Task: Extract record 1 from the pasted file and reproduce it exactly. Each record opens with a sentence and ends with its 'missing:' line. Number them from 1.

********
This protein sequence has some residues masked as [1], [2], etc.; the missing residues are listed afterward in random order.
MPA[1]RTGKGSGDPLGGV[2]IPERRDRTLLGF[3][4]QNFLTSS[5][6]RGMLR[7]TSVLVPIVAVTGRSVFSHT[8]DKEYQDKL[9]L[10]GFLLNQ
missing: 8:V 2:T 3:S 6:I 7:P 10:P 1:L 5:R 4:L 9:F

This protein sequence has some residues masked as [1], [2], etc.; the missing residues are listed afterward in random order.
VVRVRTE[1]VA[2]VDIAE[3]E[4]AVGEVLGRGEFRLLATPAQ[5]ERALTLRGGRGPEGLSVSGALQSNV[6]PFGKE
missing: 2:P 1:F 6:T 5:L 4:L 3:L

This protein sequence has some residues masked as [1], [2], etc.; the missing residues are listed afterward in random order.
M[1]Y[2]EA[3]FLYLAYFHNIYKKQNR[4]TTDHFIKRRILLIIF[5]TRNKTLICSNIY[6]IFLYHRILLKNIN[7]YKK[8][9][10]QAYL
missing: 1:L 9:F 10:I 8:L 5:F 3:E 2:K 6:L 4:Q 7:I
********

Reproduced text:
This protein sequence has some residues masked as [1], [2], etc.; the missing residues are listed afterward in random order.
MPA[1]RTGKGSGDPLGGV[2]IPERRDRTLLGF[3][4]QNFLTSS[5][6]RGMLR[7]TSVLVPIVAVTGRSVFSHT[8]DKEYQDKL[9]L[10]GFLLNQ
missing: 8:V 2:T 3:S 6:I 7:P 10:P 1:L 5:R 4:L 9:F